Some point out that this is a warning shot. That America’s next demagogue will be less oafish, less ridiculous. That the pitch has been rolled for a real menace, unchecked by their own absurdity.

Others are certain that the slender margin of victory is because the old white guy from Scranton, Pennsylvania, who won back all the other old white guys from all the other Scranton, Pennsylvanias, wasn’t radical enough. That, actually, it is AOC and the squad that are keeping out fascism – and they could have done it better on their own.

And then there are the centrists, the moderates, for whom all this is a long overdue return to sanity, a clear and certain reminder that nothing has changed, that the old truths remain the same. That in a democracy there is no route to change other than through the people, who are never as radical as you’d like them to be.

Jim Clyburn, the 80-year-old African American congressman from South Carolina has already said that the “defund the police” slogan, that the Democrats’ opponents slapped across his party via the Black Lives Matter movement, did them immense harm.

There are lessons for the UK, too, of course. When, during the Labour leadership election, Lisa Nandy and others ended up wrapped in impossible knots over the issue of trans rights, Tony Blair popped up, perhaps unhelpfully, to explain that these were questions of political strategy. He hadn’t, for example, repealed Section 28 by putting it front and centre of his election campaign. He’d campaigned on schools and hospitals and won the votes of millions of people who, if you asked them, were probably actually in favour of the ban on the discussion of homosexuality in schools.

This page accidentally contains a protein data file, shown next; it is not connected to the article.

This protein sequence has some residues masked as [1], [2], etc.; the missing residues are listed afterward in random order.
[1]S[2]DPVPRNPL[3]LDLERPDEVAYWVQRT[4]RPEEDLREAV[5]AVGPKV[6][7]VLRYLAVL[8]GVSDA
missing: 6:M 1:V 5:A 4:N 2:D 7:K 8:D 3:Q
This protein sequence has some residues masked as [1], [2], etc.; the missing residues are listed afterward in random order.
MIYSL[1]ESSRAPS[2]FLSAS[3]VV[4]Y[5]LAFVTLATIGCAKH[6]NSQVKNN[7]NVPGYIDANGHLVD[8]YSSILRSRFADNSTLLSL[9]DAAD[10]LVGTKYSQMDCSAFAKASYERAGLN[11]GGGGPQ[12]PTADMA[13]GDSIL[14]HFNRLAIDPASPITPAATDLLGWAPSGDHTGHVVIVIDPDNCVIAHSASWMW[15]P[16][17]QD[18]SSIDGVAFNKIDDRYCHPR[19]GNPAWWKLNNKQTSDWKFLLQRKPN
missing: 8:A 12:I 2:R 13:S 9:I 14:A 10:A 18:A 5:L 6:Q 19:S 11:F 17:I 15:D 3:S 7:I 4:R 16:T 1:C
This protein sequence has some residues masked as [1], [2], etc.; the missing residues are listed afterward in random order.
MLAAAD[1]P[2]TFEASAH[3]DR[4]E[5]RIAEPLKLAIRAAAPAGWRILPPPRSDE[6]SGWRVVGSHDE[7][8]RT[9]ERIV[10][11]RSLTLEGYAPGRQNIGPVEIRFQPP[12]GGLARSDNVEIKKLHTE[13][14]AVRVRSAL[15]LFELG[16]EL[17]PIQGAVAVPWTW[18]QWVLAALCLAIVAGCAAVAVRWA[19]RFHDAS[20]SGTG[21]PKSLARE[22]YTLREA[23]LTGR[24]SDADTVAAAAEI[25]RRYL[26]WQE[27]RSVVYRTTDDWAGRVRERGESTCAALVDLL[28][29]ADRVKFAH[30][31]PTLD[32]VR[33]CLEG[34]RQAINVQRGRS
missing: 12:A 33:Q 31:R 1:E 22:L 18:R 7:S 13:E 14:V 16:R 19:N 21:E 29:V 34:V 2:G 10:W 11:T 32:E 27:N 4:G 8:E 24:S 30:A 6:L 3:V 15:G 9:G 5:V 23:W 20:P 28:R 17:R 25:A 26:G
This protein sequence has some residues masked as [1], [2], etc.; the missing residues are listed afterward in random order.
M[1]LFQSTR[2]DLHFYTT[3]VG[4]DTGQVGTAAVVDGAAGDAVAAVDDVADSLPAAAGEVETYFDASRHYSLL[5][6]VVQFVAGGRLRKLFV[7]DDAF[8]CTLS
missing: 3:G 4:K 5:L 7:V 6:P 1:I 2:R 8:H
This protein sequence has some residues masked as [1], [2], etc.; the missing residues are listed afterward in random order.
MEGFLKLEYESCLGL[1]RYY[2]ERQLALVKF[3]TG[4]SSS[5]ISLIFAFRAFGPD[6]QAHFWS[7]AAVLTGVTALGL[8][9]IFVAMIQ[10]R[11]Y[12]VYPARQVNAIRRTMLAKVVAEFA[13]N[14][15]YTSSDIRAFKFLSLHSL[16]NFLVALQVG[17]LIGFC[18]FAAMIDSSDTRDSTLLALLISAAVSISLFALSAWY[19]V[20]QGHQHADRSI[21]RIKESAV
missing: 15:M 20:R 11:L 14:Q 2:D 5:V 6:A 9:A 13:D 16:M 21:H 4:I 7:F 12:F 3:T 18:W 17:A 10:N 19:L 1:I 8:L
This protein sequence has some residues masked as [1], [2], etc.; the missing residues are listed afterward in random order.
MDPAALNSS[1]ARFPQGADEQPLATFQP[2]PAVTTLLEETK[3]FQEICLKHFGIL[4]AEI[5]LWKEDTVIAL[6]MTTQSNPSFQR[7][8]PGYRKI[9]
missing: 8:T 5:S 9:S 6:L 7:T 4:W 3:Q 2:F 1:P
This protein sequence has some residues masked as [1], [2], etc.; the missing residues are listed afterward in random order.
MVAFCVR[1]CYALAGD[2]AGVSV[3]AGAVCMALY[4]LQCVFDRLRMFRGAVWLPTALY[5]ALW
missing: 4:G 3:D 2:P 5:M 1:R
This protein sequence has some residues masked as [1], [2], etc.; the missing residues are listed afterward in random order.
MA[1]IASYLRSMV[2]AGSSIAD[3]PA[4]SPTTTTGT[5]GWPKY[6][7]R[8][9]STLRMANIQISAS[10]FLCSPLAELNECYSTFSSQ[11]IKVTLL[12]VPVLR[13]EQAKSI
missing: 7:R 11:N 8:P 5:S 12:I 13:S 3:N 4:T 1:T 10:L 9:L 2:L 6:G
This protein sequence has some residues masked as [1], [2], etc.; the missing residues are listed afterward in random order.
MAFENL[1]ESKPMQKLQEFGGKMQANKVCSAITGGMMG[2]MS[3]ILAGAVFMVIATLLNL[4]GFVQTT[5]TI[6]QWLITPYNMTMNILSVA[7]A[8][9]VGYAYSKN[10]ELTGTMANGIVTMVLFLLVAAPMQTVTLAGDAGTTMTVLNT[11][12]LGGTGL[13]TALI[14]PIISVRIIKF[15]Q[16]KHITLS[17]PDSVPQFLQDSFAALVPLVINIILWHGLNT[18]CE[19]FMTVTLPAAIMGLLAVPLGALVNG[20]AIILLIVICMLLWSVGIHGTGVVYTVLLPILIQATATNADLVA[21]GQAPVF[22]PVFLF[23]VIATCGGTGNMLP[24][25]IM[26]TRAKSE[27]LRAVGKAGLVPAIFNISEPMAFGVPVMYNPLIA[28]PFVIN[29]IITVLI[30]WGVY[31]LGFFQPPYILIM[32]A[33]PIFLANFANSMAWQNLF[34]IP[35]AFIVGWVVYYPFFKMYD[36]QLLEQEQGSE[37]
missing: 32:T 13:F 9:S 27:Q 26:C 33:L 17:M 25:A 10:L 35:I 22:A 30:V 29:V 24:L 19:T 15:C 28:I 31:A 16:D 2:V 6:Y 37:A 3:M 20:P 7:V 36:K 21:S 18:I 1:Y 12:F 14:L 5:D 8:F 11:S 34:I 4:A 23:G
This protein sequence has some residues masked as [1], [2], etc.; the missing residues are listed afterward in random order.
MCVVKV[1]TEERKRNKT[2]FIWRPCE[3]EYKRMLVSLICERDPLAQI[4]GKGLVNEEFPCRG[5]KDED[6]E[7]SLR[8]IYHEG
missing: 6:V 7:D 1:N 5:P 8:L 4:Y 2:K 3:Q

They had it repealed on them, by the government they voted for, effectively against their will. That is what radical centrism is. It is still the best and only means of change that progressives have ever come up with.

Nothing, in other words, has changed. Now, just as then, progressives must confine their radicalism to the pickles and the dressings, not the burger itself, however tough that might be to swallow.

Quite possibly, the greatest source of hope came not from anything a single politician had to say, but rather what they were finally not allowed to. If the lesson to be learned in 2020 is that the old lessons must be relearned, that they are as true as they have always been, it’s reasonable to ask how we came to arrive in these chaotic times.

The answer is a boring one, but it is nevertheless correct. Social media changed everything. Without it, it is frankly impossible to believe that, four years ago, Barack Obama would have spent his final day in the White House shaking hands and welcoming in the guy who had spent much of the last four years spreading absurd, outrageous lies about his birth certificate.

If, back then, Twitter had found a way to redirect the consumers of lies toward something slightly more resemblant of the truth, the mess in which we find ourselves might not be quite so profound. Donald Trump’s stream of social media lies should have been corrected long years before the final days of his presidency, but it’s a start. 

Fact is reasserting itself on fiction. It’s possible, distinctly possible, that the scenes in the Four Seasons Total Landscaping parking lot might just be as low as we ever have to go.